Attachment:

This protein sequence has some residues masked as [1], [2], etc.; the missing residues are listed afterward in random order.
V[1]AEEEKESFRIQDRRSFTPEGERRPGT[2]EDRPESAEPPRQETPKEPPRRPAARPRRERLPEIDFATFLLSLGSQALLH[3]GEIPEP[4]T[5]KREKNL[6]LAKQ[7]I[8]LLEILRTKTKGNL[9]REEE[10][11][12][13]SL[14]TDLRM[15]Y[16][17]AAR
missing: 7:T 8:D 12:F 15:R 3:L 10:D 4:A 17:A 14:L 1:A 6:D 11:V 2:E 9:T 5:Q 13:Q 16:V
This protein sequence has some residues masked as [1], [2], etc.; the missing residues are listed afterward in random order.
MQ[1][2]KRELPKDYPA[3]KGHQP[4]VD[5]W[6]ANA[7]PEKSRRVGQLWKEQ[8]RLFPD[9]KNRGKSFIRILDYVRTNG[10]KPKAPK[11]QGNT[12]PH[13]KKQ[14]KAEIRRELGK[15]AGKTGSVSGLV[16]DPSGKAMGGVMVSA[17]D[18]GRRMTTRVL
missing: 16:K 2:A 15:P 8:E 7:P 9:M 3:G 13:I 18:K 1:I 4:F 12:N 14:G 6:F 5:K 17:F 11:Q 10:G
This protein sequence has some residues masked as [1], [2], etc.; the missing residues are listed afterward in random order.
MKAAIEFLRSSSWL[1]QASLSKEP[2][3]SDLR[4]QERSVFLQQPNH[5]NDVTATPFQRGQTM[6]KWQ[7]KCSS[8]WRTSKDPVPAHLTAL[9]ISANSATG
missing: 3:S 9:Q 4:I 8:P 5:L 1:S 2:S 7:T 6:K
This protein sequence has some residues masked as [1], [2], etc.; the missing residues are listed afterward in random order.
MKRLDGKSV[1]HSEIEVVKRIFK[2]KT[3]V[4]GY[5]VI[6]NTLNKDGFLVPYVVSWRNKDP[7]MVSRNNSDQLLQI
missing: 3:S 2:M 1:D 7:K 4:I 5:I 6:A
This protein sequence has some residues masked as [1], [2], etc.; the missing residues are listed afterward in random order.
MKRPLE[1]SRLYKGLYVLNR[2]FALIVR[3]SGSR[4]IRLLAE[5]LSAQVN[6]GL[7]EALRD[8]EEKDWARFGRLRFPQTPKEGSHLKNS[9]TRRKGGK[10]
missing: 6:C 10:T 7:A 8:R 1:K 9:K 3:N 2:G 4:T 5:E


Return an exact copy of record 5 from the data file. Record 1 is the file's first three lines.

This protein sequence has some residues masked as [1], [2], etc.; the missing residues are listed afterward in random order.
MKRPLE[1]SRLYKGLYVLNR[2]FALIVR[3]SGSR[4]IRLLAE[5]LSAQVN[6]GL[7]EALRD[8]EEKDWARFGRLRFPQTPKEGSHLKNS[9]TRRKGGK[10]
missing: 6:C 10:T 7:A 8:R 1:K 9:K 3:N 2:G 4:T 5:E